Henry James never took anything as it came; the thing that happened to him was merely the point of departure. To recall his habit of talk is to become aware that he never ceased creating his life ... as it was lived; he was always engaged in the poetic fashioning of experience... (page xiii). ...this description of Henry James' way of writing continues for many pages and is what drew me to buy the book... the letters themselves are more aligned to the people to whom he was writing than to his perception and remaking of reality... so i will try to illustrate that with a quotation from A Small Boy and Others (a part of his unfinished autobiography)...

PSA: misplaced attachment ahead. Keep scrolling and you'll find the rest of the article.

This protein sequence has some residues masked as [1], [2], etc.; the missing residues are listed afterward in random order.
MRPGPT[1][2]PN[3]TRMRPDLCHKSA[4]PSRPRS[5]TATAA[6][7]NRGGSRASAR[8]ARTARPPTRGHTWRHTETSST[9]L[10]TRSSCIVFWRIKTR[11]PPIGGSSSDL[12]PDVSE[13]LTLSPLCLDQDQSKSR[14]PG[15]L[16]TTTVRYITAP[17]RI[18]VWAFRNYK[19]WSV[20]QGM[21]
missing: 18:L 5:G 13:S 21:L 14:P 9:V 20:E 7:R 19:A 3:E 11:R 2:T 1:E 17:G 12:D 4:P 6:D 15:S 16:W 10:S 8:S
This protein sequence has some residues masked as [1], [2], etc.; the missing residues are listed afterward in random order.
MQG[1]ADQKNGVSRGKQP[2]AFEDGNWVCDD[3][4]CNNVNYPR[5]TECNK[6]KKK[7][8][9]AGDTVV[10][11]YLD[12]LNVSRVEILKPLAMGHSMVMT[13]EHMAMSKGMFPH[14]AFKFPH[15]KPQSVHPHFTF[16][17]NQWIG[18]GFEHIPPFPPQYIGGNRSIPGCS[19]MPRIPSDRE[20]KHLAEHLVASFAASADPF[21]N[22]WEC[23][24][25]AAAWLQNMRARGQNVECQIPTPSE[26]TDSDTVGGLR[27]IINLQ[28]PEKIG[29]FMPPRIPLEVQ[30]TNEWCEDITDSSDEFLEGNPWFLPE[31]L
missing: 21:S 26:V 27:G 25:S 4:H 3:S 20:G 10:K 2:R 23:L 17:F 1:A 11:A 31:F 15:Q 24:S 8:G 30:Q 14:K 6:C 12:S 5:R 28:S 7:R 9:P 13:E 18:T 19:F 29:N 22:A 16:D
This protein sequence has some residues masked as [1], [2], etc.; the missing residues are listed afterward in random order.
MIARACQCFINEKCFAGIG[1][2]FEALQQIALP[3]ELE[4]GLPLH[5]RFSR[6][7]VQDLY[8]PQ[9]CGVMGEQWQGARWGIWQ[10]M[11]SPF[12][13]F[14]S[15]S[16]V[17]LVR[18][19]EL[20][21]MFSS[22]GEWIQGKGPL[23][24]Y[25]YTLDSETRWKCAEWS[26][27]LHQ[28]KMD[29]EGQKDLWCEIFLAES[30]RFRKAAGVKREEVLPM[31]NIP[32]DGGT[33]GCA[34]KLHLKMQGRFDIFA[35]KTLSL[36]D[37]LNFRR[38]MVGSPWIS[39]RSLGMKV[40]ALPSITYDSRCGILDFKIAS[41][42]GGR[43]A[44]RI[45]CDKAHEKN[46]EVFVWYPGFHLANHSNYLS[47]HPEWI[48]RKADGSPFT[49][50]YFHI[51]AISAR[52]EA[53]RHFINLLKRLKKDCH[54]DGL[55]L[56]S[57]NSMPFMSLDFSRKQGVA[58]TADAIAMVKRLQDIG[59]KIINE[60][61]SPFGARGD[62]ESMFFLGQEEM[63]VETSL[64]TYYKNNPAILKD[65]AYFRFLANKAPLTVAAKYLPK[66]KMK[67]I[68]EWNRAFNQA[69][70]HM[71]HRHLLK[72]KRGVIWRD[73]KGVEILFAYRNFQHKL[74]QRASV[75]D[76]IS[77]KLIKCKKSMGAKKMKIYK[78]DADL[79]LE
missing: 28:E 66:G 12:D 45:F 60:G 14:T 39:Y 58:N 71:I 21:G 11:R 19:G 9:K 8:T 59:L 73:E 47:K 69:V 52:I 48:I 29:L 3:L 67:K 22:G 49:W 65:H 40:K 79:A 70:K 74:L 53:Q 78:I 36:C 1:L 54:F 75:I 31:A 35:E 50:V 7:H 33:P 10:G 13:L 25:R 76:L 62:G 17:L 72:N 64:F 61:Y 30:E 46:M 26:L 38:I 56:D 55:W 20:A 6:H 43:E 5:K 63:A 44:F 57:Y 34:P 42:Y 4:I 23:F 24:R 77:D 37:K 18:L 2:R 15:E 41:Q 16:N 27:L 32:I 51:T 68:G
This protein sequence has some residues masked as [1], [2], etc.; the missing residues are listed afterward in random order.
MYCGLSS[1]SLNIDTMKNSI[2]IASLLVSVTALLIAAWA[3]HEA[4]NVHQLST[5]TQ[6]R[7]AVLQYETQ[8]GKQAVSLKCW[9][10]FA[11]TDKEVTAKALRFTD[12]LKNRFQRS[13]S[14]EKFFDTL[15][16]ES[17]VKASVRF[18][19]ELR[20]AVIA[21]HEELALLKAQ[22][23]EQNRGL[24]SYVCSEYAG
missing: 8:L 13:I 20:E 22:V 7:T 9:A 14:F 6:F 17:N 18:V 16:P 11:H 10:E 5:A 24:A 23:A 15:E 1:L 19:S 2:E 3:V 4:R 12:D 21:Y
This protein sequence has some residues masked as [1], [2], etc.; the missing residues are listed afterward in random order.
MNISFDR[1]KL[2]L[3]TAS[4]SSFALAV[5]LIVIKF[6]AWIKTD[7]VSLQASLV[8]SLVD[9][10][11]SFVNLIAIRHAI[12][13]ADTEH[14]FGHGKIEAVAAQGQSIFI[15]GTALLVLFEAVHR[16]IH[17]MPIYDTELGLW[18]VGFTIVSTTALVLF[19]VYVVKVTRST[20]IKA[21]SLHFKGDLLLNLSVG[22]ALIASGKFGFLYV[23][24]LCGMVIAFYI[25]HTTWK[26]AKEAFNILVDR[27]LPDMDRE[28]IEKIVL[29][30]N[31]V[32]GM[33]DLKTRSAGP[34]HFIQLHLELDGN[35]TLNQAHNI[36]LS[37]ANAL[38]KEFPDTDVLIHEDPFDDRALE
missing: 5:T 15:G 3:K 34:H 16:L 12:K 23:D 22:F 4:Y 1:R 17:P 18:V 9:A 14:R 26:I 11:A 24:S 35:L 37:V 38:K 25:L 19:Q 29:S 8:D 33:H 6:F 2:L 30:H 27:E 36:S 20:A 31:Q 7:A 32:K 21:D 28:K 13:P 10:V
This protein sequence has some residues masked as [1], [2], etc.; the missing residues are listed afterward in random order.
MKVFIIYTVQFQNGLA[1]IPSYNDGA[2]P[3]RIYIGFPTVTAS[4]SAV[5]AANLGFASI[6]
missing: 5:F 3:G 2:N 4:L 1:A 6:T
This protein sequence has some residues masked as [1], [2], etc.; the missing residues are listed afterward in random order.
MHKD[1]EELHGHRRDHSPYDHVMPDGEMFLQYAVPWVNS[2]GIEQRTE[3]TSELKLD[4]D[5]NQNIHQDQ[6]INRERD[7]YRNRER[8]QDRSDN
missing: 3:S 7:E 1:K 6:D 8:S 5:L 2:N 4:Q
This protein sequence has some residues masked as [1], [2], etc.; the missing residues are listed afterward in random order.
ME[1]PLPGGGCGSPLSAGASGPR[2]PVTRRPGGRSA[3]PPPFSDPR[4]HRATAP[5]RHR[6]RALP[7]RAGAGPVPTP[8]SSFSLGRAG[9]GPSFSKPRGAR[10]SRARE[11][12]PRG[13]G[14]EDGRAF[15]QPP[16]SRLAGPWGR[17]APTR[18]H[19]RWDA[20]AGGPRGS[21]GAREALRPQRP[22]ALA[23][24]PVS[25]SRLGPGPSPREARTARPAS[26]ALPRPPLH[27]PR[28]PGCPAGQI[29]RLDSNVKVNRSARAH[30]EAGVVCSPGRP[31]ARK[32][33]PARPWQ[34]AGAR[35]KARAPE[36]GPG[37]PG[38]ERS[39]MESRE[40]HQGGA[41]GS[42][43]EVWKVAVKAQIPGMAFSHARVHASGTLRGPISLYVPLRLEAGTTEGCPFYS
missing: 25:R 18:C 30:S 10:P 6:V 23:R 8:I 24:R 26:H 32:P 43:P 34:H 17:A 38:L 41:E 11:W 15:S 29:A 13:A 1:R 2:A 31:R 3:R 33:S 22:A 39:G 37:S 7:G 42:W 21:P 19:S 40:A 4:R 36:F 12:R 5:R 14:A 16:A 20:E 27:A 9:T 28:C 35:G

Admirable the scale and solidity, in general, of the ancient villas planted about Geneva, and our house affected me as so massive and so spacious that even our half of it seemed vast. I had never before lived so long in anything so old and, as I somehow felt, so deep; depth, depth upon depth, was what came out for me, at certain times of my waiting above, in my immense room [at that time he was an invalid] of thick embrasures [openings in a thick wall for doors door or windows] and rather prompt obscurity, while the summer afternoon waned and my companions, often below at dinner, lingered and left me just perhaps a bit overwhelmed. That was the sense of it - the character, in the whole place, pressed upon me with a force I hadn't met and was beyond my analysis - which is but another way of saying how directly notified I felt that such material conditions as I had known could have had no depth at all. My depth was a vague measure, no doubt, but it made space, in the twilight, for an occasional small sound of voice or step from the garden or the rooms of which the great homely [is there a word missing here?], the opaque green shutters, opened there softly to echo in - mixed with reverberations finer and more momentous, personal, experimental, if they might be called so; which I much encouraged [...] I was already aware - that one way of taking life was to go in for everything and everyone, which kept you abundantly occupied, and the other way was to be as occupied, quite as occupied, just with the sense and the image of it all...[...i don't fully understand what he means by 'depth' but i guess he is more than half revealing a more complex world of memories than most of us inhabit or can describe... one that requires new words or meanings...]
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